Gallery: Latitude 2012 in pictures

WELLY-wearing festival-goers braced themselves for swamp-like conditions - but fortune favoured Latitude this weekend with occasional showers and muddy terrain failing to dampen spirits.

Music lovers instead soaked up a line-up of entertainment steeped in energy and cultural verve.

In the temporary absence of Glastonbury, this summer’s festival could be credibly deemed one of the biggest and most eagerly awaited events on the music calendar.

Anticipation for the seventh, and perhaps most varied assembly of bands, artists and performers, began to mount back in March, following the announcement of headliners Elbow, Bon Iver and Paul Weller.

Further additions to The Obelisk, Word Arena, i Stage and Lake Stage schedules made for a sprawling line-up including a masked ‘post-dubstep’ producer, a 13-piece Cuban rhythm ensemble and a superstar classical pianist.

A near-capacity crowd of more than 30,000 thronged Henham Park’s assorted stages and arenas to enjoy a programme of entertainment as eclectic as recent weather developments.

Many arrived as gates opened on Thursday for four days of multi-arts entertainment featuring more than 400 acts from the world of music, theatre, comedy, literature, cabaret, poetry, film, dance and fashion.

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Proceedings commenced with an appearance by the Aldeburgh Young Musicians Ensemble accompanied by visuals and installations on the Waterfront Stage. It led the way for an evening of performance, finished off by Dermot O’ Leary’s Indie Disco.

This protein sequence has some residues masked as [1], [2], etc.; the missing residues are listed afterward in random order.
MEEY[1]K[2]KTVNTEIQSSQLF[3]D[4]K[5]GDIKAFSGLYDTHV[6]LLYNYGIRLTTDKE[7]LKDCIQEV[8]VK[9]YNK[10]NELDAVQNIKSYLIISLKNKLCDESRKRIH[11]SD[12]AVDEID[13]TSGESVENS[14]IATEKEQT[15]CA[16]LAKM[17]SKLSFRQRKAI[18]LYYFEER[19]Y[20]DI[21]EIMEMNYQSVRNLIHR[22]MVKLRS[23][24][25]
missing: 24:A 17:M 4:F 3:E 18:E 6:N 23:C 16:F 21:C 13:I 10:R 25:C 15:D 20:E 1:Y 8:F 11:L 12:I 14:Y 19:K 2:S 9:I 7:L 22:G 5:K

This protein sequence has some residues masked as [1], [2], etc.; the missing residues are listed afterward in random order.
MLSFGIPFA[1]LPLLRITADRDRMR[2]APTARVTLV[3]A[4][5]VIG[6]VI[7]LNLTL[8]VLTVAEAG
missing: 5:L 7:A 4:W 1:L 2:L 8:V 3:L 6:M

Friday’s bill kicked off with more local interest as Bungay poet Luke Wright brought some vitriolic verse in the form of his latest work, The Vile Ascent of Lucien Gore.

Headliner, and double Grammy Award winner, Bon Iver performed a flawless set to an enraptured audience. Formed in 2007 by singer-songwriter Justin Vernon, their hauntingly scenic sound resonated perfectly with the Latitude faithful.

The climactic concert followed main stage stints from legendary Mali duo Amadou & Mariam, electro-indie darlings Metronomy, and the exquisitely talented and lively Janelle Mon�e. Elsewhere, the Word Arena positively teemed with trendy bands and enigmatic personalities, including back-to-back appearance by uniformly brilliant Destroyer, The Antlers, and The War on Drugs.

Kevin Rowland’s Dexys (they have dropped the Midnight Runners) did not disappoint, while polarising popstar Lana Del Rey had some of the curious crowd sporting raised eyebrows but left many captivated.

Twin Shadow and Kurt Vile gave their best in the i Arena and Tim Minchin provided music and mirth on the comedy stage, where the team from Radio 4’s ‘edutainment’ programme The Infinite Monkey Cage made a special live appearance on Saturday.

Again, the Word Arena offered the most exciting and diverse line-up, with mesmerising gigs from Sharon Van Etten and the intimate and understated Josh T. Pearson, heaps of fond nostalgia with Daryl Hall, of Hall & Oates fame, and a brilliantly chaotic slice of beats and bass from SBTRKT.

The brilliant Richard Hawley warmed up crowds before Latitude favourites Elbow returned to the main stage to round off Saturday with typical polish and poise. The set was made even more memorable by a firework display and a 25 foot stage jetty installed specially for frontman Guy Garvey.

Sunday’s schedule came equally varied in style and drew to a close with straight-faced stand-up from Jack Dee and simmering standards from the Modfather, Paul Weller. Once again, the Word Arena excelled in its offering of top alternative names like M83, Battles, St Vincent, Jonathan Wilson, Wild Beasts, and the sensational Orquesta Buena Vista Social Club.

An addition to this year’s event was the Tour de Latitude - an eco-friendly way to travel to the festival from three optional starting points and raise money for charity.

More than a hundred intrepid cyclists raised an initial �14,500 for charity, with proceeds going to Kenyan Orphan Project and Julie’s Bicycle, which encourages environmental sustainability in the arts and creative industries.

Click on the link at the top right of this article for previous Latitude reports and reviews.

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